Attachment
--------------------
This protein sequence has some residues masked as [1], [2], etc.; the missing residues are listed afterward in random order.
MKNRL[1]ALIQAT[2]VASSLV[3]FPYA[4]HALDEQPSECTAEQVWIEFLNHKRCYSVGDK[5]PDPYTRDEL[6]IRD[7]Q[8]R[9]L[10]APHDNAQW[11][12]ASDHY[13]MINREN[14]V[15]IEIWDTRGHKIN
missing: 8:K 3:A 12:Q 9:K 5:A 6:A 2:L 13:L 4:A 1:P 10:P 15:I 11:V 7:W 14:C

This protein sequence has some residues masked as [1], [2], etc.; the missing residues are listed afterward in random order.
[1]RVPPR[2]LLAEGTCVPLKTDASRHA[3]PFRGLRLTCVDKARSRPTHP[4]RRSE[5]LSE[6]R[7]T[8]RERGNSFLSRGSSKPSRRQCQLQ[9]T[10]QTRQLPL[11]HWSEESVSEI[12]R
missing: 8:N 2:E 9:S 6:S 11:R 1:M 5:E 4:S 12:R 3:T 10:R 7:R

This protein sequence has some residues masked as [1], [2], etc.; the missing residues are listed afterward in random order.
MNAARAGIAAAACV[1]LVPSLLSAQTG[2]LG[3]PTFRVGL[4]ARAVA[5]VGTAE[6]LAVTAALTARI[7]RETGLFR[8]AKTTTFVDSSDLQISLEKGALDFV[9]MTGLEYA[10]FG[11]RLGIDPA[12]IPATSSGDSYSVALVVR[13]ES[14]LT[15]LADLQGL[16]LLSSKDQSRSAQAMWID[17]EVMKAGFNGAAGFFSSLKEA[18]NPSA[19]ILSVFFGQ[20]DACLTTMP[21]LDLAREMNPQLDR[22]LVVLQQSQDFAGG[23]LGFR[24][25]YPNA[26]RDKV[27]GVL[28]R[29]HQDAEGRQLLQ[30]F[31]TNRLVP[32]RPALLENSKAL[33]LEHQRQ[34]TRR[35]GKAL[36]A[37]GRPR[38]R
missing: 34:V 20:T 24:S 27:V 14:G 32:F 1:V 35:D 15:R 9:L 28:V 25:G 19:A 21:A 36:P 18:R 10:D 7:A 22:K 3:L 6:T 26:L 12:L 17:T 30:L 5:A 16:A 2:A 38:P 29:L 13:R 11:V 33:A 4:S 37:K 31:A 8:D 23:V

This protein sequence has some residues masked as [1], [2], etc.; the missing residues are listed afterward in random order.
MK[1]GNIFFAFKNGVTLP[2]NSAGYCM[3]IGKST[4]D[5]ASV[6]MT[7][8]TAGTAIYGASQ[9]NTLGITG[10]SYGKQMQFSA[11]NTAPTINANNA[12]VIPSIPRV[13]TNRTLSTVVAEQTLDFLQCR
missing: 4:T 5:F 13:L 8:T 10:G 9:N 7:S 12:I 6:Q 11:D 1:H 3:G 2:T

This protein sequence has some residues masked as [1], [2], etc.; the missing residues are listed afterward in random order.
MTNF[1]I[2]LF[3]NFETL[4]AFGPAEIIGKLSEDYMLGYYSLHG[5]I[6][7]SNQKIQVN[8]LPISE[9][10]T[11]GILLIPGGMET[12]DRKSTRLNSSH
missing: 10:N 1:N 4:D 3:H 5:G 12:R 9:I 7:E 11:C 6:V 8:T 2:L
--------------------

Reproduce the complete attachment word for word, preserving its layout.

This protein sequence has some residues masked as [1], [2], etc.; the missing residues are listed afterward in random order.
MKNRL[1]ALIQAT[2]VASSLV[3]FPYA[4]HALDEQPSECTAEQVWIEFLNHKRCYSVGDK[5]PDPYTRDEL[6]IRD[7]Q[8]R[9]L[10]APHDNAQW[11][12]ASDHY[13]MINREN[14]V[15]IEIWDTRGHKIN
missing: 8:K 3:A 12:Q 9:K 5:A 6:A 2:L 13:L 4:A 1:P 10:P 15:I 11:V 7:W 14:C

This protein sequence has some residues masked as [1], [2], etc.; the missing residues are listed afterward in random order.
[1]RVPPR[2]LLAEGTCVPLKTDASRHA[3]PFRGLRLTCVDKARSRPTHP[4]RRSE[5]LSE[6]R[7]T[8]RERGNSFLSRGSSKPSRRQCQLQ[9]T[10]QTRQLPL[11]HWSEESVSEI[12]R
missing: 8:N 2:E 9:S 6:S 11:R 1:M 5:E 4:S 12:R 3:T 10:R 7:R

This protein sequence has some residues masked as [1], [2], etc.; the missing residues are listed afterward in random order.
MNAARAGIAAAACV[1]LVPSLLSAQTG[2]LG[3]PTFRVGL[4]ARAVA[5]VGTAE[6]LAVTAALTARI[7]RETGLFR[8]AKTTTFVDSSDLQISLEKGALDFV[9]MTGLEYA[10]FG[11]RLGIDPA[12]IPATSSGDSYSVALVVR[13]ES[14]LT[15]LADLQGL[16]LLSSKDQSRSAQAMWID[17]EVMKAGFNGAAGFFSSLKEA[18]NPSA[19]ILSVFFGQ[20]DACLTTMP[21]LDLAREMNPQLDR[22]LVVLQQSQDFAGG[23]LGFR[24][25]YPNA[26]RDKV[27]GVL[28]R[29]HQDAEGRQLLQ[30]F[31]TNRLVP[32]RPALLENSKAL[33]LEHQRQ[34]TRR[35]GKAL[36]A[37]GRPR[38]R
missing: 34:V 20:T 24:S 27:V 14:G 32:F 1:V 35:D 15:R 9:L 28:V 25:G 19:A 21:A 36:P 18:R 10:D 7:A 22:K 3:L 6:T 26:L 12:L 17:T 30:L 5:A 16:A 2:A 38:P 29:L 13:R 11:V 33:A 4:S 37:K 31:A 8:D 23:V

This protein sequence has some residues masked as [1], [2], etc.; the missing residues are listed afterward in random order.
MK[1]GNIFFAFKNGVTLP[2]NSAGYCM[3]IGKST[4]D[5]ASV[6]MT[7][8]TAGTAIYGASQ[9]NTLGITG[10]SYGKQMQFSA[11]NTAPTINANNA[12]VIPSIPRV[13]TNRTLSTVVAEQTLDFLQCR
missing: 4:T 5:F 13:L 8:T 10:G 9:N 7:S 12:I 6:Q 11:D 1:H 3:G 2:T

This protein sequence has some residues masked as [1], [2], etc.; the missing residues are listed afterward in random order.
MTNF[1]I[2]LF[3]NFETL[4]AFGPAEIIGKLSEDYMLGYYSLHG[5]I[6][7]SNQKIQVN[8]LPISE[9][10]T[11]GILLIPGGMET[12]DRKSTRLNSSH
missing: 10:N 1:N 4:D 3:H 5:G 12:R 9:I 7:E 11:C 6:V 8:T 2:L